Today, those practices are governed by the sweeping Dodd-Frank Wall Street Reform Act (Dodd-Frank), which established the Consumer Financial Protection Bureau (CFPB).
|Mr. Hoffman discusses the sweeping|
implications of Dodd-Frank legislation
with Sen. Chris Dodd in Washington
And it is that very CFPB which has set out to define and determine, what constitutes responsible business conduct--at least with respect to the behavior it is authorized to enforce. Thus, in late June 2013, the CFPB issued the following guidance for all to behold and abide by:
Self-policing:This concept, which can also be described as self-monitoring or self-auditing, reflects a proactive commitment by a party to use resources for the prevention and early detection of potential violations of consumer financial laws.
Self-reporting:While no substitute for effective self-policing, self-reporting substantially advances the Bureau’s protection of consumers and enhances its enforcement mission by reducing the resources it must expend to identify potential or actual violations that are significant enough to warrant an enforcement investigation and making those resources available for other significant matters. Prompt self-reporting of serious violations also represents concrete evidence of a party’s commitment to responsibly address the conduct at issue.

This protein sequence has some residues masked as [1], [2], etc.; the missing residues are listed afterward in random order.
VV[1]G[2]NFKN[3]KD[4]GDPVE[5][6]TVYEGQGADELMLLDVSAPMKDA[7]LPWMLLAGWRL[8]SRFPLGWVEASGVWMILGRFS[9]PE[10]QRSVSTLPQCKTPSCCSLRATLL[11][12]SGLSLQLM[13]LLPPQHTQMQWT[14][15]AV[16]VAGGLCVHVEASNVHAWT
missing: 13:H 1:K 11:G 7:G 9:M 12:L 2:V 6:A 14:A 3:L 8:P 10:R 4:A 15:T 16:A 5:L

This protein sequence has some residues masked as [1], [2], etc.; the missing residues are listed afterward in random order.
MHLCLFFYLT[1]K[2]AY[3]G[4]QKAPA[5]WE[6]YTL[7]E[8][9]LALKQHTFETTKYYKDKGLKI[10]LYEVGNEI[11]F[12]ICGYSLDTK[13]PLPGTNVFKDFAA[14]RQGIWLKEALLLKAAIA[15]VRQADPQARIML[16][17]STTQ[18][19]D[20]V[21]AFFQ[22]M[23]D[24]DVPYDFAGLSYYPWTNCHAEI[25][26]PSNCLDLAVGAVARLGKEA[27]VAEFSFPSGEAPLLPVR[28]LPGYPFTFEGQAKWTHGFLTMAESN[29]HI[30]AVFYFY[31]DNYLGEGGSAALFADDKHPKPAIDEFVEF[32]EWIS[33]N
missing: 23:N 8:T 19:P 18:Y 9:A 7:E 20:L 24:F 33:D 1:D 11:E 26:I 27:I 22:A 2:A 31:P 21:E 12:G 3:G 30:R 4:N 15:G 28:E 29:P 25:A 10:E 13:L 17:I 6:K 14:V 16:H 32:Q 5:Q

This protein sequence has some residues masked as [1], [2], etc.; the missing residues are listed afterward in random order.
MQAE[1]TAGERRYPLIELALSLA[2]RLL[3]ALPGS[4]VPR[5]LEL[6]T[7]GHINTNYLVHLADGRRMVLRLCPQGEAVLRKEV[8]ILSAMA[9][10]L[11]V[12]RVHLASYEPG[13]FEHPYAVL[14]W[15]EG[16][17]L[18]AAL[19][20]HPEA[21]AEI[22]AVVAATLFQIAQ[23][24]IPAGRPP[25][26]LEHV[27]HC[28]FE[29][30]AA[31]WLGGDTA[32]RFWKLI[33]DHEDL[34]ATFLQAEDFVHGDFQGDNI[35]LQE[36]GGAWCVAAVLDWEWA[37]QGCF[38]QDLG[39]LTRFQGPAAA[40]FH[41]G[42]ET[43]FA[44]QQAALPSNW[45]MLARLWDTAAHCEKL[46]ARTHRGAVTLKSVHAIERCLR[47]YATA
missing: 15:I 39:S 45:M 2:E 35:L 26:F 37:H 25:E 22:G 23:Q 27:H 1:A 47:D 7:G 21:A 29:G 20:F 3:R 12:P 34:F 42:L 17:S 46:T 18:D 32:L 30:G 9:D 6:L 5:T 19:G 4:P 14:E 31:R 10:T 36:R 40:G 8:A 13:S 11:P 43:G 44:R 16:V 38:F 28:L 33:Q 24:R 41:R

When violations of federal consumer financial laws have occurred, the Bureau’s remedial priorities include obtaining full redress for those injured by the violations, ensuring that the party who violated the law implements measures designed to prevent the violations from recurring, and, when appropriate, effectuating changes in the party’s future conduct for the protection and/or benefit of consumers. Remediation may be viewed positively even when the party believes that it may have identified a potential rather than an actual violation.
Unlike self-policing and remediation, which may occur with or without Bureau involvement, cooperation relates to the quality of a party’s interactions with the Bureau after the Bureau becomes aware of a potential violation of federal consumer financial laws, either through a party’s self-reporting or the Bureau’s own discovery efforts. In order to receive credit for cooperation in this context, a party must take substantial and material steps above and beyond what the law requires in its interactions with the Bureau. Simply meeting those obligations will not be rewarded by any special consideration.
Following these steps will help the CFPB determine the level of responsibility a company has adopted, and accordingly can help the agency mitigate practices harmful to consumers.